How to Treat Ammonia Burns in Fish

Butterfly fish

Ammonia burns are no laughing matter; they may swiftly endanger your aquatic critters' lives and damage the tank ecosystem. If you keep fish, you should be aware of the symptoms of ammonia burns, where the excess comes from, and how to treat your fish.


Ammonia is a waste product of a fish's protein metabolism that is discharged directly into the water through their gills. The skin, eyes, fins, and gills of fish are chemically "burned" when levels in fresh or saltwater reach lethal levels. Low amounts of in the water can create an increase in mucus on the skin, making the fish's skin seem pale, and film the gills, making it difficult for the fish to breathe through the gills. External and/or internal can result from burns. Ammonia levels that are too high can be fatal.

Signs of Ammonia Burns

The effects of ammonia burn usually do not appear until two or three days after being exposed, although rapid increases in ammonia can cause sudden death in the fish. Signs to look for are:

  • Ragged or frayed fins
  • Cloudy eyes
  • Rapid gilling
  • Lack of appetite
  • Red blotches or streaks


"New tank syndrome" can result in ammonia burns. The build-up of ammonia to a dangerous level during tank cycling in a new aquarium might happen quicker than the helpful bacteria that break down fish wastes can proliferate. The nitrogen cycling process begins with this phase. In new aquariums, it's critical to test the aquarium water for ammonia on a regular basis.

If preventative measures are not followed during transportation, whether ordering fish from an internet provider or your local fish store, dangerous levels of ammonia in the bag transporting water can be reached in a very short amount of time. This also applies to the water in a transport container while packaging and transporting fish.

After arriving at your destination, the animals in the bags or transport containers must be acclimated before being placed in their new habitat during acclimatization processes. The longer they stay in the water throughout the procedure, regardless of the method you choose, the more ammonia will build up.

There are no helpful biological bacteria present when fish are confined to a container for the treatment of a sickness or illness, allowing ammonia to build up. This is especially true when treating animals in quarantine tanks, as many drugs also kill beneficial microorganisms.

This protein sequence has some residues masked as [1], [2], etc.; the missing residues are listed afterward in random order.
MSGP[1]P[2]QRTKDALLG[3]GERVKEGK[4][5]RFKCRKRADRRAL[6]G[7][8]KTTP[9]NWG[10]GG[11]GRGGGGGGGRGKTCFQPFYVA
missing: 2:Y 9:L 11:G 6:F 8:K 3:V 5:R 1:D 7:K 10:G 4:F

Excess bioload overwhelms the biological filter's capacity to compensate if too many fish and/or other animals are added too rapidly to even a well-seasoned or cycled tank.


The first step is to make a water change to reduce the ammonia levels in the aquarium. To check that the ammonia has been eliminated, test the water using an ammonia test kit or test strip.

  • Isolate the fish in a quarantine tank, and follow proper QT protocol.
  • Treat the fish in the QT with a quality antibiotic or antibacterial medication.
  • It is best not to treat fish in the main aquarium with antibiotics. These medications can greatly weaken and even completely kill off the biological filter bacteria, which in turn will cause new tank syndrome to occur, or result in the aquarium having to cycle all over again.

In three to five days, signs of successful therapy should appear. Treatment should be maintained until the fish begins to feed normally, after which it can be reintroduced to the main tank.


If allowed to collect in the water, ammonia is the principal nitrogenous waste product of fish and is extremely hazardous to them. A good biological filter (biofilter) will break down the ammonia that the fish create, keeping the fish safe. Maintaining high water quality also necessitates frequent water changes. While the beneficial bacteria in the biofilter establish themselves in new aquariums, 10% or more of the water should be withdrawn and replaced with dechlorinated water once a week. A 25% water change every two to four weeks is recommended for aquariums with established biofilters. Measure the ammonia in the aquarium water with a test kit to verify it is at a safe level (preferably zero).

Commercial ammonia-binding treatments are also available in pet and fish stores, making the water non-toxic to the fish. These are useful while setting up a new aquarium, during the cycle phase, and when adding new fish to the aquarium (which raises the bioload), as well as after cleaning the tank or filter (which can decrease the bacterial population in the biofilter). If ammonia is identified in the aquarium water, test it using test strips or kits, and then apply the ammonia neutralizing solution according to the manufacturer's dosage instructions.


Another source of ammonia burns is chloramine-containing tap water, which releases ammonia into the aquarium when the water is changed. If your tap water includes chloramine, use a dechlorinator to remove the chlorine and an ammonia neutralizer to remove the ammonia.

If you suspect your pet is sick, call your vet immediately. For health-related questions, always consult your veterinarian, as they have examined your pet, know the pet's health history, and can make the best recommendations for your pet.